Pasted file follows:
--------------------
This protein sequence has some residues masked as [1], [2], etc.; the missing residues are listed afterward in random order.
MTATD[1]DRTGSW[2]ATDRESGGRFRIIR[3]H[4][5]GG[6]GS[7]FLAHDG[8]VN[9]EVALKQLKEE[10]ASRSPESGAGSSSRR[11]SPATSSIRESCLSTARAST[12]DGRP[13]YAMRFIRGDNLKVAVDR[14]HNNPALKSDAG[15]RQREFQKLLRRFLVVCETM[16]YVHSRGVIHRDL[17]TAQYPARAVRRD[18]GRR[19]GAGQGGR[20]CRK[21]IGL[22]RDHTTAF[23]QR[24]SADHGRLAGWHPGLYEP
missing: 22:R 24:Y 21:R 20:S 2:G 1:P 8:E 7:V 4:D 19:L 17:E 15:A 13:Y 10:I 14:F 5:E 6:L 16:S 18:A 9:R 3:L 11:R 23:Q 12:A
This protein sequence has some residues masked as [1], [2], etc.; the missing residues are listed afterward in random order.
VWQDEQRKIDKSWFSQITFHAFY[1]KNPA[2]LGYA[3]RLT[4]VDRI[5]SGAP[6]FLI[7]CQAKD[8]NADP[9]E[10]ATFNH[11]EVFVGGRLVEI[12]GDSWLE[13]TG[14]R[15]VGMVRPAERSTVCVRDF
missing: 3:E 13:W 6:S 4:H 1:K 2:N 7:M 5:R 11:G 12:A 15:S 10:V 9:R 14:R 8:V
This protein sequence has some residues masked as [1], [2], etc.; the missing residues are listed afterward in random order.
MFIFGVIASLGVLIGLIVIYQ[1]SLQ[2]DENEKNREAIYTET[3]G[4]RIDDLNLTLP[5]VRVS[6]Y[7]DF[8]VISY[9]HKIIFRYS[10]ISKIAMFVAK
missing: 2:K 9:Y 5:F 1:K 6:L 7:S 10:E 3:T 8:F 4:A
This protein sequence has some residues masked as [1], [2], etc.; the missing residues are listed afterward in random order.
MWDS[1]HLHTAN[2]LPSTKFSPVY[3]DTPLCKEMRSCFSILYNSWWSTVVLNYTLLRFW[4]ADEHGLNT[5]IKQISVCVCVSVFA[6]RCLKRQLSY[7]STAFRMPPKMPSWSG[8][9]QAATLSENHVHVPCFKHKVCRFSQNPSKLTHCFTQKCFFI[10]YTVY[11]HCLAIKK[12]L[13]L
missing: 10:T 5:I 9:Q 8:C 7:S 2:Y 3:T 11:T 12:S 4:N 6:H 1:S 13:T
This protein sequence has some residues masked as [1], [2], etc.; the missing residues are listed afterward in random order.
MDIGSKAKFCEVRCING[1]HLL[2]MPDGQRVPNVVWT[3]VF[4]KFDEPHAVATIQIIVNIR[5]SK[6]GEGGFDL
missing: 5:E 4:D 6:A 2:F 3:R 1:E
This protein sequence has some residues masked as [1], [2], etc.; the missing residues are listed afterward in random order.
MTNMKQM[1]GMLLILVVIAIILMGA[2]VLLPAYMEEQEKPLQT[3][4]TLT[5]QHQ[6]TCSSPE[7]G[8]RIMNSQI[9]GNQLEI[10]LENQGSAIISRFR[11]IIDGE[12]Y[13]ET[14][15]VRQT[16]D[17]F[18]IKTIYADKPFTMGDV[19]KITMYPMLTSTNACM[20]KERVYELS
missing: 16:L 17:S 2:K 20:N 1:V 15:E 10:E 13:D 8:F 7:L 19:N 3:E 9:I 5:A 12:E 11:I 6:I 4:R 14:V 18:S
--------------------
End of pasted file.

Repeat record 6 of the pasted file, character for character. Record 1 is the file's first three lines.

This protein sequence has some residues masked as [1], [2], etc.; the missing residues are listed afterward in random order.
MTNMKQM[1]GMLLILVVIAIILMGA[2]VLLPAYMEEQEKPLQT[3][4]TLT[5]QHQ[6]TCSSPE[7]G[8]RIMNSQI[9]GNQLEI[10]LENQGSAIISRFR[11]IIDGE[12]Y[13]ET[14][15]VRQT[16]D[17]F[18]IKTIYADKPFTMGDV[19]KITMYPMLTSTNACM[20]KERVYELS
missing: 16:L 17:S 2:K 20:N 1:V 15:E 10:E 13:D 8:F 7:L 19:N 3:E 9:I 5:A 12:E 11:I 6:I 4:R 14:V 18:S